A vaccine is a preparation containing antigenic material and may be:
- Whole live micro organisms,
- Dead organisms,
- Harmless version,
- Harmless form of a toxin,
- Preparation of surface antigens.
Vaccines can be given orally or injected.
Problems with vaccines are as follows:
- Vaccines are most effective if they are live and mimic infection. Dead organisms are less effective.
- Less effective vaccines may need booster injections to stimulate secondary response.
- People with defective immune systems do not respond well to vaccines - don't develop good B and T cells.
- People with protein malnutrition don't have enough protein to make antibodies or clones of lymphocytes and so don't respond well.
- Live virus may pass out in faeces and infect others (use herd immunity to solve this - vaccinate large numbers at the same time)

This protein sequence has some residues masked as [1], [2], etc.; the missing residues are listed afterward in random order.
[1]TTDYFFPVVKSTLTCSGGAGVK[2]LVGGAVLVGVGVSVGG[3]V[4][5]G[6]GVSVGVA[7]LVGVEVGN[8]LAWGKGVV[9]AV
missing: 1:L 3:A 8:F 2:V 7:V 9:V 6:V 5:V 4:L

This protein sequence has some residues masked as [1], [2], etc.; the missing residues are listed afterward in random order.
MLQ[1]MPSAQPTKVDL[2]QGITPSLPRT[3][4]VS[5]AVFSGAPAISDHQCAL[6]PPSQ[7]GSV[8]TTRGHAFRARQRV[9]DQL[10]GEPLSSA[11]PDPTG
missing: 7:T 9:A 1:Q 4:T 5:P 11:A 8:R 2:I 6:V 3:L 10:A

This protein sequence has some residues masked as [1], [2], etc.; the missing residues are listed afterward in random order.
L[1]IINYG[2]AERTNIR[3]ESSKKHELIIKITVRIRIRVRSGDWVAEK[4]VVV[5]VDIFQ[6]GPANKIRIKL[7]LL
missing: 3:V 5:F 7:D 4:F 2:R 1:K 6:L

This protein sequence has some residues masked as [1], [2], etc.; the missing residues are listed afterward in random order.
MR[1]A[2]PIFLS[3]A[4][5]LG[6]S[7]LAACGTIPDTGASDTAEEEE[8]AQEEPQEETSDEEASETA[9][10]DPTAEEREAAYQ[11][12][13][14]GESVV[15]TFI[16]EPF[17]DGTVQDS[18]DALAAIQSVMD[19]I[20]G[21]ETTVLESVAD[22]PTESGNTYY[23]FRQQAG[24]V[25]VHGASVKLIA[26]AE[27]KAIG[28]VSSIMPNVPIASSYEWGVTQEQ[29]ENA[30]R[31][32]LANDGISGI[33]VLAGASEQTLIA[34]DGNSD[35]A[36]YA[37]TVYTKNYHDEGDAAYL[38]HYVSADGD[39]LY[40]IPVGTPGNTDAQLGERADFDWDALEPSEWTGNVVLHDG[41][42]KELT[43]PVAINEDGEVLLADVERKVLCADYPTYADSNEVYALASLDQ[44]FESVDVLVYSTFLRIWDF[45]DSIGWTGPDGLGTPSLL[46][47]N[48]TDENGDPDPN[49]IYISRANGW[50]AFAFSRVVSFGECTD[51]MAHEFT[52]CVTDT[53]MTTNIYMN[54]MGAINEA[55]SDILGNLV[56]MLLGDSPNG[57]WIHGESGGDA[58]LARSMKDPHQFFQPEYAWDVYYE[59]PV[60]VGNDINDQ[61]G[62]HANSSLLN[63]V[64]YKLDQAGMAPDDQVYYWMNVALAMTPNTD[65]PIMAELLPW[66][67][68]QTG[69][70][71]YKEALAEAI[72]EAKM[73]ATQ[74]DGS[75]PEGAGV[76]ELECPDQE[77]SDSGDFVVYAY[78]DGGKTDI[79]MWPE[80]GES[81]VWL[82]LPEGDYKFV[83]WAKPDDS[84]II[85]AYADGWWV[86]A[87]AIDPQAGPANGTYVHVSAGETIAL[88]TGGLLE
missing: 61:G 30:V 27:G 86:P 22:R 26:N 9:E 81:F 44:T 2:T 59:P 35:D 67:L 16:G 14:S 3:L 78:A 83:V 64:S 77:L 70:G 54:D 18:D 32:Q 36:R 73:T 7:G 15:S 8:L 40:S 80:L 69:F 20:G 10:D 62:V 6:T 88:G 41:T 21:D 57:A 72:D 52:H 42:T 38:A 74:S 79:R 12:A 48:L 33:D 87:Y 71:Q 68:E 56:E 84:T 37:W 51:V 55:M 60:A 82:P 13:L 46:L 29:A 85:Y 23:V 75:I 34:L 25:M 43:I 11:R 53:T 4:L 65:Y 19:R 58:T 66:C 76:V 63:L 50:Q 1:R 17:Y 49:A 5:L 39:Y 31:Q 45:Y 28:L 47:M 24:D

- Viruses / pathogens which regularly mutate and produce different antigens cannot be contained by vaccines e.g. flu. Minor changes (antigen drift) is fine, but major changes (antigen shift) make previous vaccines ineffective.
- Certain pathogens e.g. protozoa have 100s or 1000s of antigens on cell surfaces. E.g. pathogen causing sleeping sickness. It changes its antigens every 4/5 days and so immune system can't respond. Plasmodium (malaria) passes through 3 stages in its life cycle. Each stage has its own antigens therefore vaccines would be needed with antigens for all 3 stages or be specific to infective stage (short period of time between mosquito bite and liver cell infection).
- Antigenic concealment - pathogens evade attack by immune system by living inside cells e.g. parasiting T cells and macrophages, or live beyond the reach of antibodies e.g. cholera remains in intestine or conceal themselves by covering their body in host proteins e.g. some worms.